• Coaches will receive extensive training, both before they begin and throughout the program.  They will stay current through the online forum on the website.  Training will include information on the unique needs of students in foster care to ensure that the appropriate sensitivity and respect is maintained.
  • We are starting with children in foster care because of our experience as foster parents.  We are familiar with the typical educational experiences foster children may have, for example; missing school for meetings, court dates and family visits,  periods of stress and upheaval when school is a low priority, and changing schools mid-year.  We are also impressed and inspired by the resilience and spirit of the foster children we’ve had the pleasure of working with.
  • A nominal hourly rate will be charged for coaching; tentatively$20/hr for 1-on-1 and $10/hr for group activities.  Advice and assistance will be available on the programs that pay for tutoring for children currently in care, and how to apply.  Coaches will be paid the student minimum wage, $9.60/hr.

What we need to do now:

  • Recruit coaches for September 2013 and give them their initial training.
  • Recruit students for September 2013.
  • A small amount of funding is needed to reimburse the cost of the webdomain and hosting, set up the forum software, buy a pro license for Scribblar, and a pro license for Wolfram Alpha. I would also like a classroom license for IXL.com and per-student materials from JUMP Math for students in Grades 6 to 8.

Medium-term goals:

  • Secure outside funding so that coaches can be paid even if there is a shortfall in coaching revenue, and to provide an honorarium for Lead Teachers.

Long-term goals:

  • A larger amount of funding would allow us to supply students with refurbished, used computer equipment so they can participate in the program.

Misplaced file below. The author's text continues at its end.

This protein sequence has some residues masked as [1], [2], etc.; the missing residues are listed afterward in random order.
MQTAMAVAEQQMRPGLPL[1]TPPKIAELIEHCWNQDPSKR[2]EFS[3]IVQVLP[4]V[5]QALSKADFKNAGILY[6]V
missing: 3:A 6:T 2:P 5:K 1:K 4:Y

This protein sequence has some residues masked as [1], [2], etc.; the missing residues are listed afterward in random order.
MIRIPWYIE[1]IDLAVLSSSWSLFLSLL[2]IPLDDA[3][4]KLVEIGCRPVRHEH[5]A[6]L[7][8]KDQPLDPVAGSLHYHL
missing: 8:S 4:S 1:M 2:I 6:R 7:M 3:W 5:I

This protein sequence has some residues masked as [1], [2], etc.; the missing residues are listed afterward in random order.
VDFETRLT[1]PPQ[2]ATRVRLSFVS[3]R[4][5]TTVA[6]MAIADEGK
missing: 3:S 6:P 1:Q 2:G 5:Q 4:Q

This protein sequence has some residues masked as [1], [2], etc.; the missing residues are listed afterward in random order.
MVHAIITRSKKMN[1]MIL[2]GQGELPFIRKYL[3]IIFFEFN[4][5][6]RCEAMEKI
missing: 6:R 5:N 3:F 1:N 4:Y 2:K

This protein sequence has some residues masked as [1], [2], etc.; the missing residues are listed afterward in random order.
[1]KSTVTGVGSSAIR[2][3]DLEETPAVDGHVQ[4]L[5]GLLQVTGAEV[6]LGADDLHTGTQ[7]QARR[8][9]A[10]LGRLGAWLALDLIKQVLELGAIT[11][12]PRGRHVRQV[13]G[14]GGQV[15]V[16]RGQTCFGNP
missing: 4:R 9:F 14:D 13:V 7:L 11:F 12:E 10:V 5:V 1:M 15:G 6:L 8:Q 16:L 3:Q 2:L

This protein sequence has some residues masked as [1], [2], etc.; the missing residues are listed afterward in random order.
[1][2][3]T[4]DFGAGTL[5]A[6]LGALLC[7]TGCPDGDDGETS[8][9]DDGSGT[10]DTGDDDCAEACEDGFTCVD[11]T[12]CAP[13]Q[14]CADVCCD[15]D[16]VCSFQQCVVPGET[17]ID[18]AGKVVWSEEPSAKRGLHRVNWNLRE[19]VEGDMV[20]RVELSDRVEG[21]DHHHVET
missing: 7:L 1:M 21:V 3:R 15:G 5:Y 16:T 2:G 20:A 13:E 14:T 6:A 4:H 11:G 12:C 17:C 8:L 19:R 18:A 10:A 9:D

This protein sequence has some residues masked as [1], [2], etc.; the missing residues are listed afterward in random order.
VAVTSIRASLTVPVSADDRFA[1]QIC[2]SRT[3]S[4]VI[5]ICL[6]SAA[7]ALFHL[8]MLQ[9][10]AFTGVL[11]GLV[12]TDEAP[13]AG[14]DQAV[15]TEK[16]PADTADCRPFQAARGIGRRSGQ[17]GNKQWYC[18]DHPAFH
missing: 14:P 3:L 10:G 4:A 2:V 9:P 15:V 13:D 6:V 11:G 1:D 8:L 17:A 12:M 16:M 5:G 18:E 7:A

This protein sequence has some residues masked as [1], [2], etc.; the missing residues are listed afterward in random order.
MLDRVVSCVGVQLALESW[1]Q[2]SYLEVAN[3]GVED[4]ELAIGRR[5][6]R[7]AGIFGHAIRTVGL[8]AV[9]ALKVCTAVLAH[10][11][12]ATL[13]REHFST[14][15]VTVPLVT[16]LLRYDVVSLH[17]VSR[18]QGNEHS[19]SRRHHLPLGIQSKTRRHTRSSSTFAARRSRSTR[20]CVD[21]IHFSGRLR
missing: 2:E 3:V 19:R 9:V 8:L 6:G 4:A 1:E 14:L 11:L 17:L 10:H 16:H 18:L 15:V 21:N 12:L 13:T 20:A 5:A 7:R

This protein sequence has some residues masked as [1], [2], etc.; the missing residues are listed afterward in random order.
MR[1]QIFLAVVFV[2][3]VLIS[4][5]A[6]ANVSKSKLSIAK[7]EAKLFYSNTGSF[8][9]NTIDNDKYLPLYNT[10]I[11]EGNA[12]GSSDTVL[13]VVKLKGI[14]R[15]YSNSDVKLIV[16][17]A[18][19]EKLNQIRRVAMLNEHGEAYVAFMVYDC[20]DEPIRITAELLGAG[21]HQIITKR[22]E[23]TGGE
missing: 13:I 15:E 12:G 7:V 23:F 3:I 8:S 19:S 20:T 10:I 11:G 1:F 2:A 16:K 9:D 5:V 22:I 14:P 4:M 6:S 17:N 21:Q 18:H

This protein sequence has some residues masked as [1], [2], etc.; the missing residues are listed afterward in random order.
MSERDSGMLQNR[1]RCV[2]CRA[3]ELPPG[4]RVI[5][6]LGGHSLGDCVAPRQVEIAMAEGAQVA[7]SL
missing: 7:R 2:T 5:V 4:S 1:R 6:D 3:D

• Potential partnerships with programs such as JUMP Math and IXL, reflecting a higher volume of usage.
  • Data collection to test our interventions and activities and measure how well our program is ultimately helpful in improving educational outcomes.
  •  Research or develop software that can be used on the iPad to encourage student involvement.

Resources: Homework Help

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https://homeworkhelp.ilc.org/

Homework Help is open to all Ontario students from Grades 7 to 10.  It provides free math tutoring through interactive whiteboard chat.  During the school year, from Sunday through Thursday, from 5:30-9:30pm, you will find dozens of certified teachers answering questions of all types, from the most basic review, to EQAO practice questions, to Waterloo contest questions.  Teachers on the site help lead students, rather than giving them the answer.

Our coaches encourage their students to use Homework Help regularly.  It is an unparalleled way to get a specific question answered, especially if you are doing your homework or studying for a test.  Our coaches then encourage their students to think about the experience and put the question they asked into context.  “What was harder about this question than the other ones?”  “What did you learn from the teacher that you didn’t know before?”  “Do you need more practice on this type of question, and if so, where will we find more questions like it?”